W3C home > Mailing lists > Public > public-lod@w3.org > July 2008

Re: TimBL mentions Linking Open Data on BBC Radio4

From: Yves Raimond <yves.raimond@gmail.com>
Date: Wed, 9 Jul 2008 12:42:11 +0100
Message-ID: <82593ac00807090442x7643d89ya5db9cd2ec630078@mail.gmail.com>
To: "Dickinson, Ian J. (HP Labs, Bristol, UK)" <ian.dickinson@hp.com>
Cc: "public-lod@w3.org" <public-lod@w3.org>

Hello!

>> Actually, I often use this one along with other
>> "things-that-we-can-do-now" music-related use-cases, as I
>> find people tends to like it: anyone would have struggled
>> with its iTunes (or
>> whatever) library at least once. I often find that use cases
>> work better when it relates to things the public experienced
>> in the past.
> Agreed. I think that finding music I might like *is* a good use case, and one that people can relate to. What I don't see is how geographical location helps. Where I live there are a bunch of local musicians living, and doubtless some famous-ish ones were born nearby, but I don't like or dislike their music because of that. I also like Arthur C. Clarke's fiction, which has nothing to do with the fact that Minehead, where he was born, is less than 100 miles from my current location. So yes to music selection as a use case, yes to helping find stuff I might like through semantic annotations/LOD, but I'm not yet convinced by the geo location angle.
>

I totally agree with you. I was actually more thinking of these
geolocation queries against an aggregation describing my personal
music collection (using the sort of stuff in the motools sourceforge
project), so I kind of know this is music I like already. I typically
use such geo-location queries for a "plot my music collection on a
map" use-case (as in http://dbtune.org/facet-demo/), which I found
people tend to like as a semweb use-case (much easier to create a
playlist of Cuban music, for example, by directly seeing the part of
my music collection which was recorded by Cuban artists). I think the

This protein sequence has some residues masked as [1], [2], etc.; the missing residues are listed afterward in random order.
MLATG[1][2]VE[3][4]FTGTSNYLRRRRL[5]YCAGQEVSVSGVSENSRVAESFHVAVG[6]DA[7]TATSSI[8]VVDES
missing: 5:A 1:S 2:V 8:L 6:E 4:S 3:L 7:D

fact that you can also categorise your collection between "rural" or
"urban" by using associated statistics is also quite interesting. Not
on a really "find me music i like" use-case, but more on a "give me
more information about the music i like".

Also, I forgot to mention DBpediaMobile. I found this has a really
great "wow" factor for people not knowing anything about the semweb.
Associated with last.fm recommended events... yummy :-)

>> Big sci-fi use-cases tend to work a bit less.
> For sure.
>
>> I had the feeling the journalist *was* actually impressed by
>> this use-case, btw?
> Well, I heard, after Tim explained the music<->geohash mashup idea:
>
> "Ha ha ha. Slightly recherché things to want to do!"
>
> re·cher·ché
> 1.      sought out with care.
> 2.      very rare, exotic, or choice; arcane; obscure.
> 3.      of studied refinement or elegance; precious; affected; pretentious.
>
> [1]
>

Heh - sounds like a French word :-) But you're right, I didn't notice
it. I still don't really think it is bad, actually. I guess that, with
such a "recherché" example involving such a simple linkage, most
people are left wondering what else could be possible by interlinking
data in different domains?

Cheers!
y
Received on Wednesday, 9 July 2008 11:42:48 UTC

This archive was generated by hypermail 2.4.0 : Friday, 17 January 2020 16:20:40 UTC